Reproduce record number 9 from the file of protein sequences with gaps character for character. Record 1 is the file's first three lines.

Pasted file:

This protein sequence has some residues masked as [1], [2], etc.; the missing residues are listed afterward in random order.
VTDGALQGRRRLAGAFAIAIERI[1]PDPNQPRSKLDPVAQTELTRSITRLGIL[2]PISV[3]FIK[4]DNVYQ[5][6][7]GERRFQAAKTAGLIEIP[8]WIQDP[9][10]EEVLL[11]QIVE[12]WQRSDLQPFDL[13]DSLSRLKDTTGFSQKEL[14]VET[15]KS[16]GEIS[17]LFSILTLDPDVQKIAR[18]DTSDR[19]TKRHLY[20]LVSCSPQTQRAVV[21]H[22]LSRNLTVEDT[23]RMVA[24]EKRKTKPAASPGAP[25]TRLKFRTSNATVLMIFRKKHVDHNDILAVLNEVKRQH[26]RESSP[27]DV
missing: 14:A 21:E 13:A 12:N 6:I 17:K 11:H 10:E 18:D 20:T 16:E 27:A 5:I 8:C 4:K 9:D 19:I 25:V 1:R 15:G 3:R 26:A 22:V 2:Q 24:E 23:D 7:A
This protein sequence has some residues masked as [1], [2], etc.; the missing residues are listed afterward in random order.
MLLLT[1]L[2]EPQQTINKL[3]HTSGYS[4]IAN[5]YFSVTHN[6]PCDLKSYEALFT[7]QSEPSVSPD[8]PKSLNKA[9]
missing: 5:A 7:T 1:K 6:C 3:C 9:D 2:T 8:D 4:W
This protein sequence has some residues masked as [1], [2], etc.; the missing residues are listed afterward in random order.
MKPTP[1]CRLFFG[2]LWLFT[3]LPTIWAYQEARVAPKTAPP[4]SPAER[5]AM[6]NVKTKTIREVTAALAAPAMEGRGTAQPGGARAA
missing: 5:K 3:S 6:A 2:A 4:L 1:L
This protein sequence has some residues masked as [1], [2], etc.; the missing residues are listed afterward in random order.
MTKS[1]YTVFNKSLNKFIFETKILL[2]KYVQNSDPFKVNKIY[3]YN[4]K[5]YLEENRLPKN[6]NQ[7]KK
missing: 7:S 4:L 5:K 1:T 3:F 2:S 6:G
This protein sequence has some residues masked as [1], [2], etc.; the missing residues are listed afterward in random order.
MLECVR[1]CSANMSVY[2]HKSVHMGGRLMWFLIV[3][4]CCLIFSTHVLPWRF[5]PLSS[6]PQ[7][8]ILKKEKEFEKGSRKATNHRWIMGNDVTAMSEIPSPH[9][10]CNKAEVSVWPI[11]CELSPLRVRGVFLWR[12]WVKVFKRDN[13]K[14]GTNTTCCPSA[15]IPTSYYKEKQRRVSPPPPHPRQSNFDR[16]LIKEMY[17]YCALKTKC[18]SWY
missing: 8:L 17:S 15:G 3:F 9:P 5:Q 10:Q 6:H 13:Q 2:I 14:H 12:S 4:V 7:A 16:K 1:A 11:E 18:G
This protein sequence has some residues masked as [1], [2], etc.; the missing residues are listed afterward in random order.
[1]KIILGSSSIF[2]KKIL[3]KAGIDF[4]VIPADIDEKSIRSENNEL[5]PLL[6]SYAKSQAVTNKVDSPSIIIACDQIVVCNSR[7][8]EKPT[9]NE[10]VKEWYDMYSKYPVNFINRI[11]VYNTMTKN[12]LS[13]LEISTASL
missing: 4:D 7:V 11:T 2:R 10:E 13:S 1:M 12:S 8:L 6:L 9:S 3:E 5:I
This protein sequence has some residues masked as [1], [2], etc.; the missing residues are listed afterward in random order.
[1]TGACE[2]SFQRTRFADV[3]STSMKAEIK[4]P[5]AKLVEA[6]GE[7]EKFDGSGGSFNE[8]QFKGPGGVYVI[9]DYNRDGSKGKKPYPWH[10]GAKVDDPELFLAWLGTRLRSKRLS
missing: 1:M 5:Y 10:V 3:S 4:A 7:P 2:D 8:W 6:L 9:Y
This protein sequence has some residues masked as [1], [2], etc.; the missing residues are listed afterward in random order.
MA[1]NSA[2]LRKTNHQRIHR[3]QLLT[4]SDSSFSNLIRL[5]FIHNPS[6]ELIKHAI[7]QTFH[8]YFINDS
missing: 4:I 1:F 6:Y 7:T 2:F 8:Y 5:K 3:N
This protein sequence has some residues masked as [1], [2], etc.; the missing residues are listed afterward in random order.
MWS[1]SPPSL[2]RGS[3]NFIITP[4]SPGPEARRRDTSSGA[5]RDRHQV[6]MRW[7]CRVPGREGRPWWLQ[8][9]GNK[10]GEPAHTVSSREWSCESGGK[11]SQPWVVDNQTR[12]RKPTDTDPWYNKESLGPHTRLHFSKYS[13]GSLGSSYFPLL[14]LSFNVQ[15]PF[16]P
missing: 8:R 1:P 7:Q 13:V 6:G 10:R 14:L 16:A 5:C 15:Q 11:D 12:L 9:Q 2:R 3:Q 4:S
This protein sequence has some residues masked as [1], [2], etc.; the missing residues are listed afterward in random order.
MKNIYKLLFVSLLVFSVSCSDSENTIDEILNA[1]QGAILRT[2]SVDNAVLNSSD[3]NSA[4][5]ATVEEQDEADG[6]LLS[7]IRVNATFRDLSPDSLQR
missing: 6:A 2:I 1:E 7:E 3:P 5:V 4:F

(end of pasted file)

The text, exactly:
This protein sequence has some residues masked as [1], [2], etc.; the missing residues are listed afterward in random order.
MWS[1]SPPSL[2]RGS[3]NFIITP[4]SPGPEARRRDTSSGA[5]RDRHQV[6]MRW[7]CRVPGREGRPWWLQ[8][9]GNK[10]GEPAHTVSSREWSCESGGK[11]SQPWVVDNQTR[12]RKPTDTDPWYNKESLGPHTRLHFSKYS[13]GSLGSSYFPLL[14]LSFNVQ[15]PF[16]P
missing: 8:R 1:P 7:Q 13:V 6:G 10:R 14:L 16:A 5:C 15:Q 11:D 12:L 9:Q 2:R 3:Q 4:S